Israeli historian Ilan Pappé has said that the motivation for the kidnapping was the murder of two Palestinian teenagers by Israeli forces in May 2014; the autopsy report which showed that the teens were killed by Israeli soldiers’ live fire had been made public the day before the kidnapping.

In the aftermath of the abduction, Israel launched a crackdown on alleged Hamas associates in the West Bank.

Some 11 Palestinians were killed and dozens were wounded in the run up to 2 July, with hundreds arrested, many of whom had been freed in the Gilad Shalit prisoner exchange deal.

The murder of a Palestinian teen by Israeli settlers then sparked widespread protests in the occupied territories.

Israel also bombarded the Gaza Strip, prompting some minor rocket fire from various factions in the besieged enclave.

After attempts to agree to a ceasefire failed, with Tel Aviv refusing to meet Hamas conditions that the siege be ended and prisoners released, on 7 July the Israeli military announced the start of Operative Protective Edge to “hit Hamas hard“.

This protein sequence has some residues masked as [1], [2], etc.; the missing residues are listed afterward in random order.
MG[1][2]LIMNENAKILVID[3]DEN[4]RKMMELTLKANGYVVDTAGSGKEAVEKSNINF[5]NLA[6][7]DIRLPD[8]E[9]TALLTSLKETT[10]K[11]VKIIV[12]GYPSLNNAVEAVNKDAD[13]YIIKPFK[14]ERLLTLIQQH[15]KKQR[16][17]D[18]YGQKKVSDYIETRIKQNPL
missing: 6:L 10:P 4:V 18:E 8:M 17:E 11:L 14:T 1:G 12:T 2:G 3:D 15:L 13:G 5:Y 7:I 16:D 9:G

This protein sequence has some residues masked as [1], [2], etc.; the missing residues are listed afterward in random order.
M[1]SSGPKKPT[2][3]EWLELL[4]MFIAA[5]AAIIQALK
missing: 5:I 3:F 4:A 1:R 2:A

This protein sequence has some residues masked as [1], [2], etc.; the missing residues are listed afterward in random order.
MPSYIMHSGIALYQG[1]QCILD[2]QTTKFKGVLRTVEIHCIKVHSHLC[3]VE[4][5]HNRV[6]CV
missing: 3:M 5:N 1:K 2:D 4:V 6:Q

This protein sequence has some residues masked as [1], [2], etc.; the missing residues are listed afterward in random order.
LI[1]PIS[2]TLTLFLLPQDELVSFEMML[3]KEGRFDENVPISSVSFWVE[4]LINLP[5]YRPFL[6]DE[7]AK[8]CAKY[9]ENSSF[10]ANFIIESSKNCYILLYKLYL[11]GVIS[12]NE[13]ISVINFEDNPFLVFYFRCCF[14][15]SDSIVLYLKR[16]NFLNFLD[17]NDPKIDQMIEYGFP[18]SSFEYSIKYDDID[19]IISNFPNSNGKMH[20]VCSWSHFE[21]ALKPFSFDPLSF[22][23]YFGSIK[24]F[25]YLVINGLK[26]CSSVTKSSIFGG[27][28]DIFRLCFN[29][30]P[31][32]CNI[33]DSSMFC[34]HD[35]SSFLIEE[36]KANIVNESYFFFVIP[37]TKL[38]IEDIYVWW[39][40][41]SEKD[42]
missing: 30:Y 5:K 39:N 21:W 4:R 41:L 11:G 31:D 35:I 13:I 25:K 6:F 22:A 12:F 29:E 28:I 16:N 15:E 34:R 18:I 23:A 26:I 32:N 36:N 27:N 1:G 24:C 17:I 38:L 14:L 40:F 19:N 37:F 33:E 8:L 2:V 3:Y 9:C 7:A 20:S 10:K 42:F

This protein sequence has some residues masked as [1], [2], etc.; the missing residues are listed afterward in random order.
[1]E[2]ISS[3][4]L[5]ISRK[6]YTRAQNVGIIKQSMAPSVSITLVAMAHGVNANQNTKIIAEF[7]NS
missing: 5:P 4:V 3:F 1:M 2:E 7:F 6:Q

GAZA : A voir les armes de destruction massive ! - La Voix de la Syrie

Within the first 48 hours of the operation, Israel dropped 400 tonnes of bombs on Gaza. Over the next two months, some 6,000 air strikes were launched on the besieged 365 km2 of the coastal territory.

The subsequent bombardment displaced some 500,000 people; 300,000 civilians were forced to shelter in UNRWA schools. Electricity to hospitals was cut off, rendering thousands without basic medical care.

Hamas fired rockets towards Israel in response, but did little damage.

Lacking in precision guidance systems, the attacks were indiscriminate by default, but Hamas has said on many occasions that its rockets are always intended to hit military targets.